Read on for the details about Jen’s type of Cancer

Diagnosis

Jen was diagnosed with Primary Mediastinal Large B-Cell Non-Hodgkin Lymphoma, also called PMLBL.  At the time of diagnosis, she had a huge, grapefruit sized (5″ x 4″ circular mass) tumor in her chest cavity, in front of her lungs but behind her ribcage.

The doctors performed a biopsy, taking two 2cm x 2cm chunks of the tumor for pathology.  In this type of cancer, the tumor is not removed, but treated with chemotherapy and radiation.

The biopsy report came back (it took almost 10 days!!) with the diagnosis.  At the time, the Lymphoma was determined to be at Stage 1, the earliest stage.

From cancer.org:

This type accounts for about 2% of all lymphomas. The cells are large and resemble those of diffuse large B-cell lymphomas.

This lymphoma starts in the mediastinum (the area around the heart and behind the chest bone). It usually is localized at the beginning and rarely involves the bone marrow. It can cause trouble breathing because it often presses on the windpipe (trachea) leading into the lungs. It can also block the superior vena cava (the large vein that returns blood to the heart from the arms and head). This can cause the arms and face to swell.

About 2 out of 3 people with this lymphoma are women. Most are young — in their 30s. It is a fast growing lymphoma but it is treatable.

Treatment

The current treatment for the type of cancer Jen has is called RCHOP.  The “R” was added in 2006, and refers to Rituxin or rituximab, a monoclonal antibody which greatly improves treatment.  She started treatment on March 31, 2008, having chemo in the morning on Monday’s once every 3 weeks, for 6 cycles (18 weeks).  After chemo, she’ll go through 4 weeks of targeted radiation, which will help shrink/destroy the remaining tumor, even though it may be necrotic/dead.  After that, she’ll check checked out once a month or two.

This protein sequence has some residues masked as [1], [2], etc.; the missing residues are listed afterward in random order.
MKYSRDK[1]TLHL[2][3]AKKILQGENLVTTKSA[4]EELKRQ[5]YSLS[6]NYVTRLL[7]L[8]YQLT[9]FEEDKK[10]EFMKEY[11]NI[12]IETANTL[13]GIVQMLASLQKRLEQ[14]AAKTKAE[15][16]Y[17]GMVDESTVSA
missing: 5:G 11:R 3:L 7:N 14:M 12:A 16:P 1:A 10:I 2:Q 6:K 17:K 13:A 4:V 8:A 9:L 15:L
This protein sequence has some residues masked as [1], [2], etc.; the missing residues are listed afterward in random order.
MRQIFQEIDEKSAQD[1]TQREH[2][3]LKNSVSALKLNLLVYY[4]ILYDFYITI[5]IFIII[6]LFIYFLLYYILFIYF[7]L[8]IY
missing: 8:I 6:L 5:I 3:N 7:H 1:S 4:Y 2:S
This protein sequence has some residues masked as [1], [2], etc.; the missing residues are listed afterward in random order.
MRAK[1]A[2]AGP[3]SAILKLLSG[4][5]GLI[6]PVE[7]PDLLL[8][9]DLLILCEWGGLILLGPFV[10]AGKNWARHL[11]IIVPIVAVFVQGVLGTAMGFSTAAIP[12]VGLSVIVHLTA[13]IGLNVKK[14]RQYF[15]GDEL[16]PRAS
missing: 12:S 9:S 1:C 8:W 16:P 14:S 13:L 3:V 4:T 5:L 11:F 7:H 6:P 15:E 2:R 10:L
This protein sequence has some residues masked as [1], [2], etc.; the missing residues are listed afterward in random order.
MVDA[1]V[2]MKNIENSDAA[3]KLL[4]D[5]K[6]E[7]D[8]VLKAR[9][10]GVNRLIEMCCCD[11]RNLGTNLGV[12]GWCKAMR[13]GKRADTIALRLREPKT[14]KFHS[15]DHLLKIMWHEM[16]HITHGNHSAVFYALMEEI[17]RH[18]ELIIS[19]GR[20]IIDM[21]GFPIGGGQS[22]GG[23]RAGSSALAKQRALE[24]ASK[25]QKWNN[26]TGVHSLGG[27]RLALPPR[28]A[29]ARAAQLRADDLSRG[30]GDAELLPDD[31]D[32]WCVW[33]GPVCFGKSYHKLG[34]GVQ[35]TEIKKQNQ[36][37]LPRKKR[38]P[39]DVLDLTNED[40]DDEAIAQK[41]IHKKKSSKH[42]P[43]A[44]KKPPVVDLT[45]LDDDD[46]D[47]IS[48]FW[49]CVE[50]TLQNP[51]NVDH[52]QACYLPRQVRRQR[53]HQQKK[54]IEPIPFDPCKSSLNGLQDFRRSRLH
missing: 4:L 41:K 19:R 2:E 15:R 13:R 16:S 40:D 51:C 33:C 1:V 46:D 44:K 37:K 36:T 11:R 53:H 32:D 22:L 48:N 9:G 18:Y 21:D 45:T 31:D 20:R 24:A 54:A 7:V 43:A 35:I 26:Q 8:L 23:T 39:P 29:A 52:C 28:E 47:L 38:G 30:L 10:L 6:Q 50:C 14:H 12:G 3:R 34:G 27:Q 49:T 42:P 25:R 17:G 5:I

Prognosis

The type of cancer that Jen has is the kind of cancer you want, if you have to have cancer.  It was aggressive and fast growing, which is good because fast growing tumors shrink at the fast rate when subjected to treatment.  There was only one tumor in Jen’s whole body, and it was caught at Stage 1, the earliest stage.  All of these factors, with the additional boost that a newer bio-based drug had been added to the treatment in 2006, gave Jen a prognosis of 80-90% chance of permanent remission.

In addition, once the cancer is destroyed, if her body remains Lymphoma-free for 1 year past the day she was determined to be cancer free, her chances of permanent remission go to 99%.

Update May 2009:  In March 2009, a PET scan revealed a new tumor in a lymph node just under my pericardial sac.  This was removed and biopsied, confirming the relapse.  Despite the mantra that NHL is the “best cancer to have, if you have cancer,”  the numbers haven’t worked out that well for me.  Someone has to draw the short straw.   So, on to the next weapon: the autologous stem cell transplant.